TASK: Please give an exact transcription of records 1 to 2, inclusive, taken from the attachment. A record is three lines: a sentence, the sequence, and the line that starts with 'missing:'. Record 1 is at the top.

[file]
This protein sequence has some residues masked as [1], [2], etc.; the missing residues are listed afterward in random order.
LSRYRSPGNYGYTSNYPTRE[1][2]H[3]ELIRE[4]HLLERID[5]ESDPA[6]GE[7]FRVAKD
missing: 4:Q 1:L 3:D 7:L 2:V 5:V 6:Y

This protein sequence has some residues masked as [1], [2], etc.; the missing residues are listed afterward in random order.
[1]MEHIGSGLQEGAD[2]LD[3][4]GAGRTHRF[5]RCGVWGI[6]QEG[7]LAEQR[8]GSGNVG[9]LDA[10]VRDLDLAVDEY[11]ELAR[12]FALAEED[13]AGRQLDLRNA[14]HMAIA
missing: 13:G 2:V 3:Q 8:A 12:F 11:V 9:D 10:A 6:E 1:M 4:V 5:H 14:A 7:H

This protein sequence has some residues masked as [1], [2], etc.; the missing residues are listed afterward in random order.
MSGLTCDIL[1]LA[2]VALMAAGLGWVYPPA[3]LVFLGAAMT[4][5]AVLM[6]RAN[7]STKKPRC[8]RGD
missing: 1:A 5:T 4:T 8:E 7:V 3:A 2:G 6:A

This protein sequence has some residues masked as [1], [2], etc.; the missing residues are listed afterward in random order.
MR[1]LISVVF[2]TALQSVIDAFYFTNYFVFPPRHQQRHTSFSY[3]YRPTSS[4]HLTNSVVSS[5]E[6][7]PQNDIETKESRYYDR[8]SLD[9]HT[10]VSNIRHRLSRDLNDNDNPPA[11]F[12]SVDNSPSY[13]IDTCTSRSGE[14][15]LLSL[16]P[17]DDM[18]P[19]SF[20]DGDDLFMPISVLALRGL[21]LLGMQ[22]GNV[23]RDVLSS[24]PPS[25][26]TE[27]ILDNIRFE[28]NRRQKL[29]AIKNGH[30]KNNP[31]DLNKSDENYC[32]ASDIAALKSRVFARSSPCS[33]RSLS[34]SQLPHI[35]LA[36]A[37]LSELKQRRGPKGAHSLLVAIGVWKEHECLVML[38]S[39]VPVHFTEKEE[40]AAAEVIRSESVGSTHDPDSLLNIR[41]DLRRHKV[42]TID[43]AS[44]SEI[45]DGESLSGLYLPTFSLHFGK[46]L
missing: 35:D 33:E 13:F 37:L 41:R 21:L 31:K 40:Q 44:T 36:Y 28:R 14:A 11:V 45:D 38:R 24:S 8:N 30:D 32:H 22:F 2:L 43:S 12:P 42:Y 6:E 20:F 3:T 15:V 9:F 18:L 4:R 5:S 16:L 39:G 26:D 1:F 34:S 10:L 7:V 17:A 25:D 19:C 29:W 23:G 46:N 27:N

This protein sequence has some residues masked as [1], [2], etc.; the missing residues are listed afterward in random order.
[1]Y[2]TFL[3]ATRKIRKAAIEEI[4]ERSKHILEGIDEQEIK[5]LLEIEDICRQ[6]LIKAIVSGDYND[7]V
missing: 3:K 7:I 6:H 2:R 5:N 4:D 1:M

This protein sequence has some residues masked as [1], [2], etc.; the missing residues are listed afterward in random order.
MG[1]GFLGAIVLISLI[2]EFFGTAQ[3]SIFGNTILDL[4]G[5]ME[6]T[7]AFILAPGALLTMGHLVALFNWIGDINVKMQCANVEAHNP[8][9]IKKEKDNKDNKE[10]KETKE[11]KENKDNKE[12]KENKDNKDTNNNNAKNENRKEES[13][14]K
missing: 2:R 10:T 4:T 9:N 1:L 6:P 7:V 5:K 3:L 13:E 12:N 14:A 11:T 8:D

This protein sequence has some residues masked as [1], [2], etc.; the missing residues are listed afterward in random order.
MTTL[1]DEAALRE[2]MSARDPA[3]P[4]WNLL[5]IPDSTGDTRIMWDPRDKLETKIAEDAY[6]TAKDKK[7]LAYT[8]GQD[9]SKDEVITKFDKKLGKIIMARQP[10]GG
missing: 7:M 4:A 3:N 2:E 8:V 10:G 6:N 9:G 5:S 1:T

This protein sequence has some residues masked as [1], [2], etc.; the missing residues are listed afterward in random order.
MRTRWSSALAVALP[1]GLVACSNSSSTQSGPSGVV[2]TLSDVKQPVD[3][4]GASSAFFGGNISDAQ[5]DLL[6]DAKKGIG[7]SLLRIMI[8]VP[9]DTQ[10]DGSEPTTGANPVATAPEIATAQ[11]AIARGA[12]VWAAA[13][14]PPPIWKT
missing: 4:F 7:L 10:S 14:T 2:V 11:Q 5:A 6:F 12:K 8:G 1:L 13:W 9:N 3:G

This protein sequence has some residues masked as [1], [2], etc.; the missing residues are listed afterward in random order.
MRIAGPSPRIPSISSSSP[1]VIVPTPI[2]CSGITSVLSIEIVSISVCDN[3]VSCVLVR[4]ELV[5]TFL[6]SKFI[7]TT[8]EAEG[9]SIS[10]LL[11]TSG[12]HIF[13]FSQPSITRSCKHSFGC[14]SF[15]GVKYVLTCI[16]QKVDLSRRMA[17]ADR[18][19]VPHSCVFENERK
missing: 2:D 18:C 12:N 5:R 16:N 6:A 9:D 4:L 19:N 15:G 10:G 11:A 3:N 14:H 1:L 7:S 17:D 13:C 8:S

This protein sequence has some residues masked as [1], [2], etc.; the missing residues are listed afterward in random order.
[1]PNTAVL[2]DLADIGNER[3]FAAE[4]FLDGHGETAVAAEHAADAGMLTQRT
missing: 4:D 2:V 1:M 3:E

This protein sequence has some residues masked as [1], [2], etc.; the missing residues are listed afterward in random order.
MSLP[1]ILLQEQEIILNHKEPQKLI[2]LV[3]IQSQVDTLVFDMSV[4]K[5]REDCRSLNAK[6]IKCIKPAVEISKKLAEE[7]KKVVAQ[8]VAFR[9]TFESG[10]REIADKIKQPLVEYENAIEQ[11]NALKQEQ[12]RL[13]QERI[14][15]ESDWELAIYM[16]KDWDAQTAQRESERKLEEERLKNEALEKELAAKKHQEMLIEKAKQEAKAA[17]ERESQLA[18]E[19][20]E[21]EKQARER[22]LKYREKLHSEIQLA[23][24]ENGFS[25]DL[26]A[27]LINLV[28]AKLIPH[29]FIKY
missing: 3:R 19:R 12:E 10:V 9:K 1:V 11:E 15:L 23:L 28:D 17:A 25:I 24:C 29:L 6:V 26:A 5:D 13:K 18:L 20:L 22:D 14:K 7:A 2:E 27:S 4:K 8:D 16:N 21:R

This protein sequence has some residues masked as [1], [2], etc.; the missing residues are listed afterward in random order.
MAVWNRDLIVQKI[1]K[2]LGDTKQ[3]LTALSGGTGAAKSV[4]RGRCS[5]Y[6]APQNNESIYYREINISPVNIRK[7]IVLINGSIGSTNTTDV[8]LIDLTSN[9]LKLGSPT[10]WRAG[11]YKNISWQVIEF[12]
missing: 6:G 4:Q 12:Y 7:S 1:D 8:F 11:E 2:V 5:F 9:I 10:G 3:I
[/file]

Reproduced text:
This protein sequence has some residues masked as [1], [2], etc.; the missing residues are listed afterward in random order.
LSRYRSPGNYGYTSNYPTRE[1][2]H[3]ELIRE[4]HLLERID[5]ESDPA[6]GE[7]FRVAKD
missing: 4:Q 1:L 3:D 7:L 2:V 5:V 6:Y

This protein sequence has some residues masked as [1], [2], etc.; the missing residues are listed afterward in random order.
[1]MEHIGSGLQEGAD[2]LD[3][4]GAGRTHRF[5]RCGVWGI[6]QEG[7]LAEQR[8]GSGNVG[9]LDA[10]VRDLDLAVDEY[11]ELAR[12]FALAEED[13]AGRQLDLRNA[14]HMAIA
missing: 13:G 2:V 3:Q 8:A 12:F 11:V 9:D 10:A 6:E 1:M 4:V 5:H 14:A 7:H